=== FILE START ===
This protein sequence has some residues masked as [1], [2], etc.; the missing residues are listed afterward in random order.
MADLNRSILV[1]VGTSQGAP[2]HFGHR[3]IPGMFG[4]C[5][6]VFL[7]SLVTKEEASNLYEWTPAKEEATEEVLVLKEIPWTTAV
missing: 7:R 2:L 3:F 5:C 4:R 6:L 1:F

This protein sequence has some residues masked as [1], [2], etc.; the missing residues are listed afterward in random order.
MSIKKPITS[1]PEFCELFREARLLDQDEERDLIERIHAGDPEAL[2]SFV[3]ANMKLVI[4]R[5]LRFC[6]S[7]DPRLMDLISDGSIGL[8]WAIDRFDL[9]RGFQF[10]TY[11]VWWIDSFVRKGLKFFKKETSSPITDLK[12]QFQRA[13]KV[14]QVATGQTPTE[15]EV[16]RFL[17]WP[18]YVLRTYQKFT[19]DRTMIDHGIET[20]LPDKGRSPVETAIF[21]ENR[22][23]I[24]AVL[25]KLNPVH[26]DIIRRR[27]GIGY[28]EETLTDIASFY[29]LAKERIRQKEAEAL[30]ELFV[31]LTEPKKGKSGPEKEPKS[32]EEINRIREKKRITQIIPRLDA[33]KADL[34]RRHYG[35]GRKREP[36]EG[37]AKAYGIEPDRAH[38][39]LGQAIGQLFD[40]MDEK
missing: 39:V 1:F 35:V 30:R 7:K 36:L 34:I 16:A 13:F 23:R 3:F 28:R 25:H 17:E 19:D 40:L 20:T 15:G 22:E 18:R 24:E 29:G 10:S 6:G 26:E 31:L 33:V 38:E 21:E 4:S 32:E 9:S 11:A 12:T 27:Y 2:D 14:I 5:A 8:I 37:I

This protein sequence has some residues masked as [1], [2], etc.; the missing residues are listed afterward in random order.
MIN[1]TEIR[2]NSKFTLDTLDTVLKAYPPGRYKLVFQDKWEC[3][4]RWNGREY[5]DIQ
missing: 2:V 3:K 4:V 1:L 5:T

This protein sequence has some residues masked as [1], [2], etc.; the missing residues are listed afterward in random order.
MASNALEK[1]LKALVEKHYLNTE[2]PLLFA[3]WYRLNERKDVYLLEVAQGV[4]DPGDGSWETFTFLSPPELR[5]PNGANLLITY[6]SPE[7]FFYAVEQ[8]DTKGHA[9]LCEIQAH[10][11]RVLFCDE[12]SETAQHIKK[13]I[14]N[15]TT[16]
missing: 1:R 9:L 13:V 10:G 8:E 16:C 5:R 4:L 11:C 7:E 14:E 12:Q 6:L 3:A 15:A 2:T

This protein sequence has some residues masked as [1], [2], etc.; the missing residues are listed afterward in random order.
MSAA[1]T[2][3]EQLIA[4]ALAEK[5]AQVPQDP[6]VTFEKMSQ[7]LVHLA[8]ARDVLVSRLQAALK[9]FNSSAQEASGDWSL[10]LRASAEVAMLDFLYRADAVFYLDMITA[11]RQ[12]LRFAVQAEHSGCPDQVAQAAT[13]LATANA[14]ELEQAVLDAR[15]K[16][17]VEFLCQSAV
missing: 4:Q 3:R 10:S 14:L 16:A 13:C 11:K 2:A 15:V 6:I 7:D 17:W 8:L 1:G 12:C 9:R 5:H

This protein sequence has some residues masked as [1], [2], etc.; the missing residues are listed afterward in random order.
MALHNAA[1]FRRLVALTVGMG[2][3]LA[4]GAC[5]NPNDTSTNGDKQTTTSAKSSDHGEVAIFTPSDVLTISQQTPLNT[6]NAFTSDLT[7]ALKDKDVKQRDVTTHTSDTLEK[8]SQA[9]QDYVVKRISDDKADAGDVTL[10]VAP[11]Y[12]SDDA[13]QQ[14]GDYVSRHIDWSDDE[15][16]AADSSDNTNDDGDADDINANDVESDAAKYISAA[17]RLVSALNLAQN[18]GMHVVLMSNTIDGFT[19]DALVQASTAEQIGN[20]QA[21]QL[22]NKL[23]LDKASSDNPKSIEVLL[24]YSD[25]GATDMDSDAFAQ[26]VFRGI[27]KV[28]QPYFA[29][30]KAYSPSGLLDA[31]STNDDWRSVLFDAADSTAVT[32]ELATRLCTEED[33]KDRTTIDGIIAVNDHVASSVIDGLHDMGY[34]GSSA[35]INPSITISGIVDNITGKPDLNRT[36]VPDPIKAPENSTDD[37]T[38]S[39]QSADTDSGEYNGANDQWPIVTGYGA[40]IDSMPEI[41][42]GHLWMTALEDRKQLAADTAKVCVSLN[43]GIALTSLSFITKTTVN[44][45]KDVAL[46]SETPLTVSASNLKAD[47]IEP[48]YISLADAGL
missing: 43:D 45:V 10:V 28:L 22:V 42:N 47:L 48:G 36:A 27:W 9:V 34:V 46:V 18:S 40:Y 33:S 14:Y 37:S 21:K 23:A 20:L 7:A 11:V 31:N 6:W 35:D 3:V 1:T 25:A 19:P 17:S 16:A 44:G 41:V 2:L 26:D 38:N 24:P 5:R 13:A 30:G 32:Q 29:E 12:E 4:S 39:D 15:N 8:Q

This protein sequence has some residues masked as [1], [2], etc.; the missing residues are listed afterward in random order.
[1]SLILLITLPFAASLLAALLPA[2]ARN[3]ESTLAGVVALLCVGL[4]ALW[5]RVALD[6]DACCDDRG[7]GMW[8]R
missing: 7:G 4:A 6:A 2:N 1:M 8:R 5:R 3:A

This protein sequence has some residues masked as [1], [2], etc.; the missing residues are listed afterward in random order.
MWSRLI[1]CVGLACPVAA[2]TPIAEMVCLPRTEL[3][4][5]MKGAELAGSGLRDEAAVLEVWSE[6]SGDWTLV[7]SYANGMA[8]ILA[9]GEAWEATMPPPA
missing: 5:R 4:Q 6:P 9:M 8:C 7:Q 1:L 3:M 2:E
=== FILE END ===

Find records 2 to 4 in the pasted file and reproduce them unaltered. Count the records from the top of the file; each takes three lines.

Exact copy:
This protein sequence has some residues masked as [1], [2], etc.; the missing residues are listed afterward in random order.
MSIKKPITS[1]PEFCELFREARLLDQDEERDLIERIHAGDPEAL[2]SFV[3]ANMKLVI[4]R[5]LRFC[6]S[7]DPRLMDLISDGSIGL[8]WAIDRFDL[9]RGFQF[10]TY[11]VWWIDSFVRKGLKFFKKETSSPITDLK[12]QFQRA[13]KV[14]QVATGQTPTE[15]EV[16]RFL[17]WP[18]YVLRTYQKFT[19]DRTMIDHGIET[20]LPDKGRSPVETAIF[21]ENR[22][23]I[24]AVL[25]KLNPVH[26]DIIRRR[27]GIGY[28]EETLTDIASFY[29]LAKERIRQKEAEAL[30]ELFV[31]LTEPKKGKSGPEKEPKS[32]EEINRIREKKRITQIIPRLDA[33]KADL[34]RRHYG[35]GRKREP[36]EG[37]AKAYGIEPDRAH[38][39]LGQAIGQLFD[40]MDEK
missing: 39:V 1:F 35:V 30:R 7:K 36:L 34:I 16:A 13:F 23:R 3:F 28:R 25:H 17:E 19:D 40:L 20:T 15:G 22:E 18:R 24:E 29:G 10:S 6:G 26:E 31:L 33:V 38:E 21:E 4:S 32:E 9:S 11:A 12:T 27:Y 2:D 14:I 5:A 8:I 37:I

This protein sequence has some residues masked as [1], [2], etc.; the missing residues are listed afterward in random order.
MIN[1]TEIR[2]NSKFTLDTLDTVLKAYPPGRYKLVFQDKWEC[3][4]RWNGREY[5]DIQ
missing: 2:V 3:K 4:V 1:L 5:T

This protein sequence has some residues masked as [1], [2], etc.; the missing residues are listed afterward in random order.
MASNALEK[1]LKALVEKHYLNTE[2]PLLFA[3]WYRLNERKDVYLLEVAQGV[4]DPGDGSWETFTFLSPPELR[5]PNGANLLITY[6]SPE[7]FFYAVEQ[8]DTKGHA[9]LCEIQAH[10][11]RVLFCDE[12]SETAQHIKK[13]I[14]N[15]TT[16]
missing: 1:R 9:L 13:V 10:G 8:E 16:C 5:R 4:L 11:C 7:E 14:E 12:Q 6:L 3:A 15:A 2:T